Dark beer emoji
verdy_p at wanadoo.fr
Wed Sep 2 03:12:24 CDT 2015
now it's time to create varuations for coffea cups, ice creams, more
cakes, various forms of burgers, roasted meats, sausages,
chickens/turkeys, and eggs, breads... we've put the finger into an
infinitely deep hole of images. the initial emojis were used express
essential feelings used in interpersonal communication, niw we see attempts
to use them to sell various branded products which are not even
intercultural. do we need tem in plain text, hen their representation will
be top poor to to show their uniqueness. images transported separateky are
better. otherwise we'll use text to give real names, brands and product
descriptions and characteristics. i do like the proliferation of emojis for
priducrs that will fall out of use or that are too much protected and not
for general sales. i don't like exclusive claims of authorship that come
with those proposals.
Le 1 sept. 2015 23:10, "Steve Swales" <steve at swales.us> a écrit :
> Personally, I love this idea, and would like to claim first authorship
> . Here’s a snippet from the email I sent to my old colleagues at Apple
> back on April 15th (not the 1st):
> > Hi, Apple iOS/Keyboard/Design//I18n folks,
> > Just wanted to say, nice work on the new Emoji keyboard design and
> expanded repertoire. I desperately wish the skin tone modifiers would
> work on the beer emoji, however. Need my porter and stout. Maybe next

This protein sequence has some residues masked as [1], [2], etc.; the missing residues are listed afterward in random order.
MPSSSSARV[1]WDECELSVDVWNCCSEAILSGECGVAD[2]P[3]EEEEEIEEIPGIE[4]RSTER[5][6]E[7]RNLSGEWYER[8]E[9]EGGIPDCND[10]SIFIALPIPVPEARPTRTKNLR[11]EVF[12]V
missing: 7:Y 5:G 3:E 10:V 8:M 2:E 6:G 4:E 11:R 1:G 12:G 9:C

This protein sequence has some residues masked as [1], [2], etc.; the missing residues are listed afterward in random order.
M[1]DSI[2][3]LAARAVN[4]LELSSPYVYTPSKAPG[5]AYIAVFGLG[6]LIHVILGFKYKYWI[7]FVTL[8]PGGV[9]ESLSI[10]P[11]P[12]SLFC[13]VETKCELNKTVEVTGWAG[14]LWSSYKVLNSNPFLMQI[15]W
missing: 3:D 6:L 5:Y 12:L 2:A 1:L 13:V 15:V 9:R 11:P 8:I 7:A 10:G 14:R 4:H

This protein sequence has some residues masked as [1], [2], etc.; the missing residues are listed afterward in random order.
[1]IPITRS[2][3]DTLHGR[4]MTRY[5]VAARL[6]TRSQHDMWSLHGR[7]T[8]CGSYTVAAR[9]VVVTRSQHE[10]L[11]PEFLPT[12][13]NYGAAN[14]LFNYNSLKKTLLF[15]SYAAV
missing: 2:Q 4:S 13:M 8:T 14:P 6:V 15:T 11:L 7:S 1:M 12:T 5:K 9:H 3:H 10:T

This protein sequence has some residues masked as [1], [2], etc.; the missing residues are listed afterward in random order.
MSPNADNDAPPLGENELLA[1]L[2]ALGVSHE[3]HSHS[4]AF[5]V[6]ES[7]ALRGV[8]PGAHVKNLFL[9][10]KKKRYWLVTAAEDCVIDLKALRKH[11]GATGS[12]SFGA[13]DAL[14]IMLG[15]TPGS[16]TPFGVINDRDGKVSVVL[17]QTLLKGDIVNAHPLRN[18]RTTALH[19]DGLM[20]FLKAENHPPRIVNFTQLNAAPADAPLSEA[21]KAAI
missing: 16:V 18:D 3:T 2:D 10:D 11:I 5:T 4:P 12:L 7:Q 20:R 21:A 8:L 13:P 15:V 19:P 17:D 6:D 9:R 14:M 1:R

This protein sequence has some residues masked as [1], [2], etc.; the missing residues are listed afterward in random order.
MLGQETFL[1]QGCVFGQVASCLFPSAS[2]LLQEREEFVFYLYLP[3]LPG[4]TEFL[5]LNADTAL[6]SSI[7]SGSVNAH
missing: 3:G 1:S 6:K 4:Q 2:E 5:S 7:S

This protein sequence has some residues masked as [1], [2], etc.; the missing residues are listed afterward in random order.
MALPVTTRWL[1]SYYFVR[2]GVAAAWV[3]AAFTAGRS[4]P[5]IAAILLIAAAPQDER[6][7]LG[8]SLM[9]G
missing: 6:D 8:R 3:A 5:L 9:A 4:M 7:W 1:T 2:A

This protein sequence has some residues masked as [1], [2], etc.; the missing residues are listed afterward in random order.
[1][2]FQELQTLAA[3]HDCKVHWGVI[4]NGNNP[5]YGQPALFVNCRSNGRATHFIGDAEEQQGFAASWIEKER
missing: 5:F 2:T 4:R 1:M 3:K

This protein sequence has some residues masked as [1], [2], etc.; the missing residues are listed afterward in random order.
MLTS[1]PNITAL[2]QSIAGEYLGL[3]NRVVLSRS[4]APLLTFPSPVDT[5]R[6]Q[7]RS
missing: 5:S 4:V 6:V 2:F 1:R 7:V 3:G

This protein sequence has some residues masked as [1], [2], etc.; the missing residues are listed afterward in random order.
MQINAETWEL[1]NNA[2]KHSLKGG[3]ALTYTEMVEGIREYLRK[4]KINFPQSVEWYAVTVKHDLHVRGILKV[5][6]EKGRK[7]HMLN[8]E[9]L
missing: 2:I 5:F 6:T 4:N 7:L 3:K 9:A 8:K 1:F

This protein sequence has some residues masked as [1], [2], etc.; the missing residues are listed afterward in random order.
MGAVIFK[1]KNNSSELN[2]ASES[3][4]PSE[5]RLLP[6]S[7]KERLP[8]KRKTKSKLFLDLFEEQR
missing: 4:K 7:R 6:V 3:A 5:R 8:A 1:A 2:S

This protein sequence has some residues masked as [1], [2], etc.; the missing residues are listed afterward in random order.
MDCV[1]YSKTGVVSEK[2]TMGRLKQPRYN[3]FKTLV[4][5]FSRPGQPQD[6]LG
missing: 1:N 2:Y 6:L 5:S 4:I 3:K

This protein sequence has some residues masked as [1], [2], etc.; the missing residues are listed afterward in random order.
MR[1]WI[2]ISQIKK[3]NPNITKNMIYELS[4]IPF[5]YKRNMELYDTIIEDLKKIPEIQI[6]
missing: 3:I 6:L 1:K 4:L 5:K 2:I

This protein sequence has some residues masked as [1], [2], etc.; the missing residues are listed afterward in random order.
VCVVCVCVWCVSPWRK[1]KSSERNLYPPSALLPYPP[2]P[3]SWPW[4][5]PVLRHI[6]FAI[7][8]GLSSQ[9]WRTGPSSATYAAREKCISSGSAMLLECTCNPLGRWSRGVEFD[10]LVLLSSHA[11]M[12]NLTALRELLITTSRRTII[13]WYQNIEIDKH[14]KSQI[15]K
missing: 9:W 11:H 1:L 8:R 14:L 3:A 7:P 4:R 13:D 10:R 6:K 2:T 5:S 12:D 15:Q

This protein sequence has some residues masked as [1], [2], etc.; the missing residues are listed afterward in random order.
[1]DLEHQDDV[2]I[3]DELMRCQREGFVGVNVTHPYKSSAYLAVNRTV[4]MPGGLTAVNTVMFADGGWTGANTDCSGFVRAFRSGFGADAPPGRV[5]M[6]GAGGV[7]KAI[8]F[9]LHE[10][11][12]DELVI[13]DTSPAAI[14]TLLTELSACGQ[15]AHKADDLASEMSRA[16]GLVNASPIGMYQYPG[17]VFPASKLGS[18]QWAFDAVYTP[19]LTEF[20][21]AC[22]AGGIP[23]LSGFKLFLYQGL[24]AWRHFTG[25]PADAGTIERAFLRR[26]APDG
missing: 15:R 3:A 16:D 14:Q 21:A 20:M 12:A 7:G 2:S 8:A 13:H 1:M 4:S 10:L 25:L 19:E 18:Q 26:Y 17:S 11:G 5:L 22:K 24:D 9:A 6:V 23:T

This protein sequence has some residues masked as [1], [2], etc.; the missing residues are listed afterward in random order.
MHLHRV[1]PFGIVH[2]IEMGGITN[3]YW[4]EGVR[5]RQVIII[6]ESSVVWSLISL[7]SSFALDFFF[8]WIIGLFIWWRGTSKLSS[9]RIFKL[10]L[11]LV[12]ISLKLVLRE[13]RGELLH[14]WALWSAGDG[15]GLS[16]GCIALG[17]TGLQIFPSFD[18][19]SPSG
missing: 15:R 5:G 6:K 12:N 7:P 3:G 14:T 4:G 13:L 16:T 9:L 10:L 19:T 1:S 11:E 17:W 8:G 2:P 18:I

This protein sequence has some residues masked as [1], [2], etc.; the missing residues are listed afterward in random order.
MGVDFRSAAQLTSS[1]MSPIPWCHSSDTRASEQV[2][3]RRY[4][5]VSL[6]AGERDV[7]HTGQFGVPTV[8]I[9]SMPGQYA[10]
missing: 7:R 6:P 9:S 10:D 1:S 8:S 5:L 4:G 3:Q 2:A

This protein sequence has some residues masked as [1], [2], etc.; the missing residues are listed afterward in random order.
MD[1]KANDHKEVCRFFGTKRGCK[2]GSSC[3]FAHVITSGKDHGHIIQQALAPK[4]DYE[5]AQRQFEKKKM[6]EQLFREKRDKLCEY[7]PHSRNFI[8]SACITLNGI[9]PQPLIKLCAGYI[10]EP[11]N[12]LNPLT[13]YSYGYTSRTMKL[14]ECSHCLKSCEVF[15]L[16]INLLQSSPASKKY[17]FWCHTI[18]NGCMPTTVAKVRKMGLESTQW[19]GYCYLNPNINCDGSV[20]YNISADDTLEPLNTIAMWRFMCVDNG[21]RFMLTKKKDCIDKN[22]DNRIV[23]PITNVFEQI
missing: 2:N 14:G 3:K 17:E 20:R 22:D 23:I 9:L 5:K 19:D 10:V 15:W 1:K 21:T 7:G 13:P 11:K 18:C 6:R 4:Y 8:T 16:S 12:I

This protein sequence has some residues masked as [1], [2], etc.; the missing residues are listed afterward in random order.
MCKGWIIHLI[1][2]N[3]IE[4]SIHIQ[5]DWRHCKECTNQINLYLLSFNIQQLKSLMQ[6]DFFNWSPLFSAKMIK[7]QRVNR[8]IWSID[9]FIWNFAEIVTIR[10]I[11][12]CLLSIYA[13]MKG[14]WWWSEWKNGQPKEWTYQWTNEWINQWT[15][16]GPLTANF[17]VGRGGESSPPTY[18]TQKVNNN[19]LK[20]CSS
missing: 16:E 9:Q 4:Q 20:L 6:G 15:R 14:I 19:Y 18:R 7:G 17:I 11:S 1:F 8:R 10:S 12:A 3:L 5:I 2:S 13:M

> update? For old times' sake? .
> > On Sep 1, 2015, at 9:37 AM, Doug Ewell <doug at ewellic.org> wrote:
> > Document L2/15-211, "Letter in support of dark beer emoji"
> > <http://www.unicode.org/L2/L2015/15221-cerveza-indio-letter.pdf>, is a
> > request submitted by Cuauhtémoc Moctezuma, a Mexican brewery.
> > The letter refers to a petition with more than 22,000 signatures
> > supporting such an emoji, and may have at least some commercial
> > motivation ("We want the dark beer to be part of peoples
> > conversations").
> > As an alternative to this proposal that may provide more flexibility, I
> > propose adapting the Fitzpatrick skin-tone modifiers from U+1F3FB to
> > U+1F3FF to be valid for use following U+1F37A BEER MUG or U+1F37B
> > CLINKING BEER MUGS.
> > This could be done by establishing a normative correlation between the
> > Fitzpatrick scale and the Standard Reference Method (SRM), Lovibond,
> > and/or European Brewery Convention (EBC) beer color scales
> > <https://en.wikipedia.org/wiki/Beer_style#Appearance>.
> > This mechanism would allow the entire spectrum of beer styles to be
> > depicted, instead of dividing beers arbitrarily into "light" and "dark,"
> > in the same way (and for the same reason) that Unicode already supports
> > a variety of skin tones.
> > For example, a Budweiser or similar lager could be represented as
> > <1F37A, 1F3FB>, while a Newcastle Brown Ale might be
> > <1F37A, 1F3FD>. U+1F3FF could denote imperial stout or Baltic porter.
> > There might be a need to encode an additional "Type 0" color modifier to
> > extend the "light" end of the scale, such as for non-alcoholic brews, or
> > for Coors Light.
> > U+1F37B could be used to denote two beers of the same style, but for
> > beers of different colors, the mechanism described in UTR #51, Section
> > 2.2.1 ("Multi-Person Groupings"), involving ZWJ, could be utilized. So a
> > toast between drinkers of the two beers above could be encoded as
> > <1F37A, 1F3FB, 200D, 1F37A, 1F3FD>. Longer sequences
> > would also be possible, such as for beer samplers offered in some pubs
> > and restaurants.
> > I have no idea whether my proposal is more or less serious, or more or
> > less likely to be adopted, than the original.
> > --
> > Doug Ewell | http://ewellic.org | Thornton, CO
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